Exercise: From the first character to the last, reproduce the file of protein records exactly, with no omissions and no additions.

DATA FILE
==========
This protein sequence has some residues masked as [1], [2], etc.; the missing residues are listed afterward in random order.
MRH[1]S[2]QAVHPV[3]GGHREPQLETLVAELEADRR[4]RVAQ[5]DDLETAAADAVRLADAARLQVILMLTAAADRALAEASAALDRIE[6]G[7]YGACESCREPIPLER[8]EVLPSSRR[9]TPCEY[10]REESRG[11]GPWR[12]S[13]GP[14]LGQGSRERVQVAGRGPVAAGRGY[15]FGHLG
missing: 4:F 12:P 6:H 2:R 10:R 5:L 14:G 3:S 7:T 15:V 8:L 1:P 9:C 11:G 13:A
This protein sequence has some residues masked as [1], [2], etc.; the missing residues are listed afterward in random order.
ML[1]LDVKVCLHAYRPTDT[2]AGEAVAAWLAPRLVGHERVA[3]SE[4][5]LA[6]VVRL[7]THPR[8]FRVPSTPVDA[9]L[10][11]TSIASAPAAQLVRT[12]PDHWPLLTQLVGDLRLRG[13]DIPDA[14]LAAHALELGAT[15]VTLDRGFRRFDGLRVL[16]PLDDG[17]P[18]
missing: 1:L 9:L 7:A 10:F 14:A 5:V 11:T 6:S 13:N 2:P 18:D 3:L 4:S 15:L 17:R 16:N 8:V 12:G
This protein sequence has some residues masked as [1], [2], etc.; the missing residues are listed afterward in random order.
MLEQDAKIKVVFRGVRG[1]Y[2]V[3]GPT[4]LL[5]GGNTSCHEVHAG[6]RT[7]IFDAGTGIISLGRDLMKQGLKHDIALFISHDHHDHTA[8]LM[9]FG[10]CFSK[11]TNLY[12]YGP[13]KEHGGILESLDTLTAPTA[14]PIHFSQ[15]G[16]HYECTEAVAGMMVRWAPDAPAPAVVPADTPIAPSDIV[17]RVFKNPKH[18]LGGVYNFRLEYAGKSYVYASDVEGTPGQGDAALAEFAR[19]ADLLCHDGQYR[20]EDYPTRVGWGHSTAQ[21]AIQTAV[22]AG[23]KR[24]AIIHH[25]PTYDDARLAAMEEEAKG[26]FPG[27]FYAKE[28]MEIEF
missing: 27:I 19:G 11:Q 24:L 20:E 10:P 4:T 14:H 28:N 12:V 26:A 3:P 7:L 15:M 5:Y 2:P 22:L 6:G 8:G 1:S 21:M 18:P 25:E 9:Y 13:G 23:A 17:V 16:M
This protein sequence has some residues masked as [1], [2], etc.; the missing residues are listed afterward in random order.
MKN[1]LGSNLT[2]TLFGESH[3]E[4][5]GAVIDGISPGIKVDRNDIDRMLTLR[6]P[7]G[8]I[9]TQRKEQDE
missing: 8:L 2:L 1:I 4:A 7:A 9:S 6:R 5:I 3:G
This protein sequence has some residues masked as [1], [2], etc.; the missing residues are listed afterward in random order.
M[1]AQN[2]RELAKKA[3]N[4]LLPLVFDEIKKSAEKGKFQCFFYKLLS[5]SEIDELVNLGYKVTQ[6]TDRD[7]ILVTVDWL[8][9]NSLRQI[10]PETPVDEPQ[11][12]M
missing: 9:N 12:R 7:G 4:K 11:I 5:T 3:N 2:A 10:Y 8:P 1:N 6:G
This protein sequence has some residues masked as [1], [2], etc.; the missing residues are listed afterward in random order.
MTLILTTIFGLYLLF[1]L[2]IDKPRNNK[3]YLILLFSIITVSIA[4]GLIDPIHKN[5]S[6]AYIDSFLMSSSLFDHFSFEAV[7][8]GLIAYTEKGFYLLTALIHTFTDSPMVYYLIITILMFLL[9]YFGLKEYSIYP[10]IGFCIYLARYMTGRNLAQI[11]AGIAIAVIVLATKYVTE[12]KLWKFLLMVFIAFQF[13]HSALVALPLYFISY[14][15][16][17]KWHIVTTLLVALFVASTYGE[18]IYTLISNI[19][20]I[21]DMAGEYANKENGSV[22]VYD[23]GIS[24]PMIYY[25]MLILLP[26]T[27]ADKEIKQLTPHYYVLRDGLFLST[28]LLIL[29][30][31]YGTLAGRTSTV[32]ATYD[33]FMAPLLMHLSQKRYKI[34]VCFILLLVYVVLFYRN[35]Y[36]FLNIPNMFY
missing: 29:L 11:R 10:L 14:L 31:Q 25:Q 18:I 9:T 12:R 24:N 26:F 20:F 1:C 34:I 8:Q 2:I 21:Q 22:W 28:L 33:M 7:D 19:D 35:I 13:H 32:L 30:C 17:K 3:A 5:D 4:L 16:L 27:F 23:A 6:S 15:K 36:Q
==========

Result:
This protein sequence has some residues masked as [1], [2], etc.; the missing residues are listed afterward in random order.
MRH[1]S[2]QAVHPV[3]GGHREPQLETLVAELEADRR[4]RVAQ[5]DDLETAAADAVRLADAARLQVILMLTAAADRALAEASAALDRIE[6]G[7]YGACESCREPIPLER[8]EVLPSSRR[9]TPCEY[10]REESRG[11]GPWR[12]S[13]GP[14]LGQGSRERVQVAGRGPVAAGRGY[15]FGHLG
missing: 4:F 12:P 6:H 2:R 10:R 5:L 14:G 3:S 7:T 15:V 8:L 1:P 9:C 11:G 13:A
This protein sequence has some residues masked as [1], [2], etc.; the missing residues are listed afterward in random order.
ML[1]LDVKVCLHAYRPTDT[2]AGEAVAAWLAPRLVGHERVA[3]SE[4][5]LA[6]VVRL[7]THPR[8]FRVPSTPVDA[9]L[10][11]TSIASAPAAQLVRT[12]PDHWPLLTQLVGDLRLRG[13]DIPDA[14]LAAHALELGAT[15]VTLDRGFRRFDGLRVL[16]PLDDG[17]P[18]
missing: 1:L 9:L 7:A 10:F 14:A 5:V 11:T 6:S 13:N 2:P 18:D 3:L 4:S 15:L 17:R 16:N 8:V 12:G
This protein sequence has some residues masked as [1], [2], etc.; the missing residues are listed afterward in random order.
MLEQDAKIKVVFRGVRG[1]Y[2]V[3]GPT[4]LL[5]GGNTSCHEVHAG[6]RT[7]IFDAGTGIISLGRDLMKQGLKHDIALFISHDHHDHTA[8]LM[9]FG[10]CFSK[11]TNLY[12]YGP[13]KEHGGILESLDTLTAPTA[14]PIHFSQ[15]G[16]HYECTEAVAGMMVRWAPDAPAPAVVPADTPIAPSDIV[17]RVFKNPKH[18]LGGVYNFRLEYAGKSYVYASDVEGTPGQGDAALAEFAR[19]ADLLCHDGQYR[20]EDYPTRVGWGHSTAQ[21]AIQTAV[22]AG[23]KR[24]AIIHH[25]PTYDDARLAAMEEEAKG[26]FPG[27]FYAKE[28]MEIEF
missing: 27:I 19:G 11:Q 24:L 20:E 10:P 4:T 14:H 28:N 12:V 26:A 3:P 7:L 15:M 5:Y 2:P 22:L 6:G 8:G 1:S 21:M 18:P 25:E 9:Y 13:G 23:A 17:V 16:M
This protein sequence has some residues masked as [1], [2], etc.; the missing residues are listed afterward in random order.
MKN[1]LGSNLT[2]TLFGESH[3]E[4][5]GAVIDGISPGIKVDRNDIDRMLTLR[6]P[7]G[8]I[9]TQRKEQDE
missing: 8:L 2:L 1:I 4:A 7:A 9:S 6:R 5:I 3:G
This protein sequence has some residues masked as [1], [2], etc.; the missing residues are listed afterward in random order.
M[1]AQN[2]RELAKKA[3]N[4]LLPLVFDEIKKSAEKGKFQCFFYKLLS[5]SEIDELVNLGYKVTQ[6]TDRD[7]ILVTVDWL[8][9]NSLRQI[10]PETPVDEPQ[11][12]M
missing: 9:N 12:R 7:G 4:K 11:I 5:T 3:N 2:A 10:Y 8:P 1:N 6:G
This protein sequence has some residues masked as [1], [2], etc.; the missing residues are listed afterward in random order.
MTLILTTIFGLYLLF[1]L[2]IDKPRNNK[3]YLILLFSIITVSIA[4]GLIDPIHKN[5]S[6]AYIDSFLMSSSLFDHFSFEAV[7][8]GLIAYTEKGFYLLTALIHTFTDSPMVYYLIITILMFLL[9]YFGLKEYSIYP[10]IGFCIYLARYMTGRNLAQI[11]AGIAIAVIVLATKYVTE[12]KLWKFLLMVFIAFQF[13]HSALVALPLYFISY[14][15][16][17]KWHIVTTLLVALFVASTYGE[18]IYTLISNI[19][20]I[21]DMAGEYANKENGSV[22]VYD[23]GIS[24]PMIYY[25]MLILLP[26]T[27]ADKEIKQLTPHYYVLRDGLFLST[28]LLIL[29][30][31]YGTLAGRTSTV[32]ATYD[33]FMAPLLMHLSQKRYKI[34]VCFILLLVYVVLFYRN[35]Y[36]FLNIPNMFY
missing: 29:L 11:R 10:L 14:L 31:Q 25:Q 18:I 9:T 12:R 24:N 26:F 20:F 1:C 34:I 8:Q 2:I 21:Q 22:W 28:L 33:M 7:D 19:D 35:I 13:H 32:L 30:C 17:K 3:A 5:D 4:L 16:L 27:F 23:A 6:S 15:K 36:Q